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Introduction: Many patients with low back pain (LBP) are treated in a similar manner as if they were a homogenous group. However, scientific evidence is available that pain is a complex perceptual experience influenced by a wide range of genetic, psychological, and activity-related factors. The leading question for clinical practice should be what works for whom. Objectives: The main aim of the present review is to discuss the current state of evidence of subgrouping based on genetic, psychosocial, and activity-related factors in order to understand their contribution to individual differences. Results: Based on these perspectives, it is important to identify patients based on their specific characteristics. For genetics, very promising results are available from other chronic musculoskeletal pain conditions. However, more research is warranted in LBP. With regard to subgroups based on psychosocial factors, the results underpin the importance of matching patients' characteristics to treatment. Combining this psychosocial profile with the activity-related behavioral style may be of added value in tailoring the patient's treatment to his/her specific needs. Conclusions: For future research and treatment it might be challenging to develop theoretical frameworks combining different subgrouping classifications. On the basis of this framework, tailoring treatments more specifically to the patient needs may result in improvements in treatment programs for patients with LBP.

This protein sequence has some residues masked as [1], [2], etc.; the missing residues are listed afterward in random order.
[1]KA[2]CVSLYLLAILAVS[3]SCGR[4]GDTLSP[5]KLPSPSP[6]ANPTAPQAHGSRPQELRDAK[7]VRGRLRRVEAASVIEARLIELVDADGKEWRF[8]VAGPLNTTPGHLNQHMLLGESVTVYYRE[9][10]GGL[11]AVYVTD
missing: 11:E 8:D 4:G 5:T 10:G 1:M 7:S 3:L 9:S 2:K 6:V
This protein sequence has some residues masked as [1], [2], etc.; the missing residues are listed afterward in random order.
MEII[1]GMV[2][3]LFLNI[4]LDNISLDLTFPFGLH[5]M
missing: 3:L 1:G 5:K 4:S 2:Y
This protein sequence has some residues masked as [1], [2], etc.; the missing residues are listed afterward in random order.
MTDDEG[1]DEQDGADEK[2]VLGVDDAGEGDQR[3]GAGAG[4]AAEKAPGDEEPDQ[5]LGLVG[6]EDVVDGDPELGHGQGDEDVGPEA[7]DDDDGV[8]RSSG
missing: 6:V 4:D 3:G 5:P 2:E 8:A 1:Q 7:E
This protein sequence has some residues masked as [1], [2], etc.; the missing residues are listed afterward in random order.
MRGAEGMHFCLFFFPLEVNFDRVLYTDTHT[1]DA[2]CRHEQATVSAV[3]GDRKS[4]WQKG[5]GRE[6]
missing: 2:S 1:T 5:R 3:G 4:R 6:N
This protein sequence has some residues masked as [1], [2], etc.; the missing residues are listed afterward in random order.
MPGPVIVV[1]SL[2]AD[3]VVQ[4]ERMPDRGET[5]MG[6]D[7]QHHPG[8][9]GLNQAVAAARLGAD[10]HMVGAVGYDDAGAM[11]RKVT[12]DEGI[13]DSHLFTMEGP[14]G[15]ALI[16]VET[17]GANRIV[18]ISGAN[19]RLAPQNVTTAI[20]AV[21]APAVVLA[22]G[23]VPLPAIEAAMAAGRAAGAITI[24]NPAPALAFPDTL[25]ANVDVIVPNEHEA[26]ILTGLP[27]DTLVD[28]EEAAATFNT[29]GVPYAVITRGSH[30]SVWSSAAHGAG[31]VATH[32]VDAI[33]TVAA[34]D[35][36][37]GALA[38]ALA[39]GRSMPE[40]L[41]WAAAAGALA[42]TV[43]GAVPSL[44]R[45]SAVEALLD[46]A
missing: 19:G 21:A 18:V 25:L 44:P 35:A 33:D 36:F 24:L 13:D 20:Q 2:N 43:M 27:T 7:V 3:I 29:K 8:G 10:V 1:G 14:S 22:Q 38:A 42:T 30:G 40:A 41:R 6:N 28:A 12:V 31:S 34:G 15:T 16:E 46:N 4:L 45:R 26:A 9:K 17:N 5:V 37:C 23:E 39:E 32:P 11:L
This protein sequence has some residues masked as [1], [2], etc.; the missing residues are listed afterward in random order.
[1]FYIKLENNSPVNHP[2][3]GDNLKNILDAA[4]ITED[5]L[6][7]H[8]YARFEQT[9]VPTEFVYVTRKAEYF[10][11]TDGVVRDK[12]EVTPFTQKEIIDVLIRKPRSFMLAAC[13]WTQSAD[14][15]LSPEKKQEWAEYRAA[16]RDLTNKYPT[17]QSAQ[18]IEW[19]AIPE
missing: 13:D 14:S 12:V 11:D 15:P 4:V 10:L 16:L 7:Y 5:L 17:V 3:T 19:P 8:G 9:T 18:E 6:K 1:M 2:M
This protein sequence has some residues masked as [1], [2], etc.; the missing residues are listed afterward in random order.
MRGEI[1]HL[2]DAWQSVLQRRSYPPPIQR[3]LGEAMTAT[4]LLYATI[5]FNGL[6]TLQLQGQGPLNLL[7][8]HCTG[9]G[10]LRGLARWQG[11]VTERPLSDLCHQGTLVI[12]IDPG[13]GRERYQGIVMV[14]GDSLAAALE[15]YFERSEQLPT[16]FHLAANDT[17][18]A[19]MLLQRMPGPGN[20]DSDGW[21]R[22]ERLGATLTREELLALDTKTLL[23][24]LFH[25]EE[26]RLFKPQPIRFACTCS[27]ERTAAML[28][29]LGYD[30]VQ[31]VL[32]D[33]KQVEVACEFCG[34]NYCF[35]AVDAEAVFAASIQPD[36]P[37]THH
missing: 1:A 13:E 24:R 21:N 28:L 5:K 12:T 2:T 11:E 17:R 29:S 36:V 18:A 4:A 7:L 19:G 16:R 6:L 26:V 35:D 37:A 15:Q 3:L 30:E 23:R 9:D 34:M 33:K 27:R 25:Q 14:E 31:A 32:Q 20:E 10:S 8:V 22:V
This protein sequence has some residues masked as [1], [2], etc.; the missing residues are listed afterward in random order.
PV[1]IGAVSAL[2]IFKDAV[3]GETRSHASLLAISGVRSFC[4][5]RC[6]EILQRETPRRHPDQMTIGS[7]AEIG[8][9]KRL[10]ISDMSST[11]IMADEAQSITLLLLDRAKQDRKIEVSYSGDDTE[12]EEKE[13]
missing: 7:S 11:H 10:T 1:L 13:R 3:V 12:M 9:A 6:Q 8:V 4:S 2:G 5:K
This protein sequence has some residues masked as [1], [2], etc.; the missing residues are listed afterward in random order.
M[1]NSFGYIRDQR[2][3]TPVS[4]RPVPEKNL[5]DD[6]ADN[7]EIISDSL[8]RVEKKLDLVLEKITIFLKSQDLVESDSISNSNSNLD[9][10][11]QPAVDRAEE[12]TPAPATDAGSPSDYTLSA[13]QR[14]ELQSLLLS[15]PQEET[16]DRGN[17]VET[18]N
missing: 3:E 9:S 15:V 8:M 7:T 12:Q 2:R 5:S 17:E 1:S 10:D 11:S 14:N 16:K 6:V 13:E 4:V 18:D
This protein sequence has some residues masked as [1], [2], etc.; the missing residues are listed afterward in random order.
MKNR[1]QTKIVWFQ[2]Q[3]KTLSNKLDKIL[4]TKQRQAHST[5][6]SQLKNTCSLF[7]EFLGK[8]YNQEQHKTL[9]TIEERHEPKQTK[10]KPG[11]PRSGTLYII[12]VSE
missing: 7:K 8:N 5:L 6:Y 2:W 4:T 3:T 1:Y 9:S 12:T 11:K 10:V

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In this paper a new method for the registration of trunk movements is presented. With this method, called the Portable Posture Registration Set (PPRS), movements can be recorded continuously over a long period of time. The purpose of this study was to test whether the PPRS can be applied in golf. A pilot study using 4 male golfers demonstrated that qualitative and quantitative data on trunk movements in golf can be collected with the PPRS. The inclination of the trunk proved to be large (40-45°) in all swings tested, resulting in a considerable load on the back. The contribution of torsion to the spinal load was relatively small, especially in the putt, which showed very little movement in the transverse and frontal planes. However, putting accounted for most of the total spinal load in playing a course. Even when playing a round of 18 holes, subjects did not experience any hindrance or discomfort from the sensors or the recorder. This method seems to offer new possibilities in the biomechanical study of trunk movement in golf.